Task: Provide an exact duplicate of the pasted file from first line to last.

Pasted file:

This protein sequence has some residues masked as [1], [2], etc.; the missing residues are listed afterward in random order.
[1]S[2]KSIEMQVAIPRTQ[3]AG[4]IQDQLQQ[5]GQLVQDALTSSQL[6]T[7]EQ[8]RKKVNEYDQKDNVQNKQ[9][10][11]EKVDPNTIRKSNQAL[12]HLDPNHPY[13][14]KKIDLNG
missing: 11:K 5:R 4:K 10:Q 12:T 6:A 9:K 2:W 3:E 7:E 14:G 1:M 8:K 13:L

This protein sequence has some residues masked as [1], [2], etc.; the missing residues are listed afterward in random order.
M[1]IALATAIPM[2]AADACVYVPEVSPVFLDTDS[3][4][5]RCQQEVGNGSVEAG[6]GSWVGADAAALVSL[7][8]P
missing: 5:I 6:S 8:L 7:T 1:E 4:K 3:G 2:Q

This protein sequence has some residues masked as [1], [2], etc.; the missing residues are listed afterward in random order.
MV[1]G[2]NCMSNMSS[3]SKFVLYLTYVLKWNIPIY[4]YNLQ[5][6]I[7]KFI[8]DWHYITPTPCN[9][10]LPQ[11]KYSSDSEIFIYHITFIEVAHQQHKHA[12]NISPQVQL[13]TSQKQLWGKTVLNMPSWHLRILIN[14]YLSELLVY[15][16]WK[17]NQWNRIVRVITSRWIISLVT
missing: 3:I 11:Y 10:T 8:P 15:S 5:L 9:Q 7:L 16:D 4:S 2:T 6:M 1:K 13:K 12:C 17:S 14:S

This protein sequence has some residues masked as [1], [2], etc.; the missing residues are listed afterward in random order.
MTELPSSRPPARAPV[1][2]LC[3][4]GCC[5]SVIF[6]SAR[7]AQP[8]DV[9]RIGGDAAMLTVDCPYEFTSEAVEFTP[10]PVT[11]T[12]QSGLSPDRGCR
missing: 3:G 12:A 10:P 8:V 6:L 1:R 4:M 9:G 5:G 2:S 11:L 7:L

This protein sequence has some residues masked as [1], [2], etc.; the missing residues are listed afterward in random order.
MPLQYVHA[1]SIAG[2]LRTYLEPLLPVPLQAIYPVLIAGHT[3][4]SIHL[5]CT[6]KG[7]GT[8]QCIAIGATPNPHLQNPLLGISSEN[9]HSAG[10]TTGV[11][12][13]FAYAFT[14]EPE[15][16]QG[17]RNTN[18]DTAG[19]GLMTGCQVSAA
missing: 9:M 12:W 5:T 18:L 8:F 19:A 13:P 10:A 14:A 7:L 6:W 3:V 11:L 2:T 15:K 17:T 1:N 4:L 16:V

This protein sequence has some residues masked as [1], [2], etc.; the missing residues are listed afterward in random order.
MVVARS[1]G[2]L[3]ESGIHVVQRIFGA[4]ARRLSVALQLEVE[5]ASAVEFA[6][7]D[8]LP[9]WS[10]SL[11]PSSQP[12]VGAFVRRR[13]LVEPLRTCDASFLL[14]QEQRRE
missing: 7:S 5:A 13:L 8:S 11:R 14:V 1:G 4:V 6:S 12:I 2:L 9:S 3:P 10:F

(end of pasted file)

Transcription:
This protein sequence has some residues masked as [1], [2], etc.; the missing residues are listed afterward in random order.
[1]S[2]KSIEMQVAIPRTQ[3]AG[4]IQDQLQQ[5]GQLVQDALTSSQL[6]T[7]EQ[8]RKKVNEYDQKDNVQNKQ[9][10][11]EKVDPNTIRKSNQAL[12]HLDPNHPY[13][14]KKIDLNG
missing: 11:K 5:R 4:K 10:Q 12:T 6:A 9:K 2:W 3:E 7:E 14:G 1:M 8:K 13:L

This protein sequence has some residues masked as [1], [2], etc.; the missing residues are listed afterward in random order.
M[1]IALATAIPM[2]AADACVYVPEVSPVFLDTDS[3][4][5]RCQQEVGNGSVEAG[6]GSWVGADAAALVSL[7][8]P
missing: 5:I 6:S 8:L 7:T 1:E 4:K 3:G 2:Q

This protein sequence has some residues masked as [1], [2], etc.; the missing residues are listed afterward in random order.
MV[1]G[2]NCMSNMSS[3]SKFVLYLTYVLKWNIPIY[4]YNLQ[5][6]I[7]KFI[8]DWHYITPTPCN[9][10]LPQ[11]KYSSDSEIFIYHITFIEVAHQQHKHA[12]NISPQVQL[13]TSQKQLWGKTVLNMPSWHLRILIN[14]YLSELLVY[15][16]WK[17]NQWNRIVRVITSRWIISLVT
missing: 3:I 11:Y 10:T 8:P 15:S 5:L 9:Q 7:L 16:D 4:S 2:T 6:M 1:K 13:K 12:C 17:S 14:S

This protein sequence has some residues masked as [1], [2], etc.; the missing residues are listed afterward in random order.
MTELPSSRPPARAPV[1][2]LC[3][4]GCC[5]SVIF[6]SAR[7]AQP[8]DV[9]RIGGDAAMLTVDCPYEFTSEAVEFTP[10]PVT[11]T[12]QSGLSPDRGCR
missing: 3:G 12:A 10:P 8:V 6:L 1:R 4:M 9:G 5:G 2:S 11:L 7:L

This protein sequence has some residues masked as [1], [2], etc.; the missing residues are listed afterward in random order.
MPLQYVHA[1]SIAG[2]LRTYLEPLLPVPLQAIYPVLIAGHT[3][4]SIHL[5]CT[6]KG[7]GT[8]QCIAIGATPNPHLQNPLLGISSEN[9]HSAG[10]TTGV[11][12][13]FAYAFT[14]EPE[15][16]QG[17]RNTN[18]DTAG[19]GLMTGCQVSAA
missing: 9:M 12:W 5:T 18:L 8:F 19:A 13:P 10:A 14:A 7:L 6:W 3:V 11:L 2:T 15:K 17:T 1:N 4:L 16:V

This protein sequence has some residues masked as [1], [2], etc.; the missing residues are listed afterward in random order.
MVVARS[1]G[2]L[3]ESGIHVVQRIFGA[4]ARRLSVALQLEVE[5]ASAVEFA[6][7]D[8]LP[9]WS[10]SL[11]PSSQP[12]VGAFVRRR[13]LVEPLRTCDASFLL[14]QEQRRE
missing: 7:S 5:A 13:L 8:S 11:R 14:V 1:G 4:V 6:S 12:I 2:L 9:S 3:P 10:F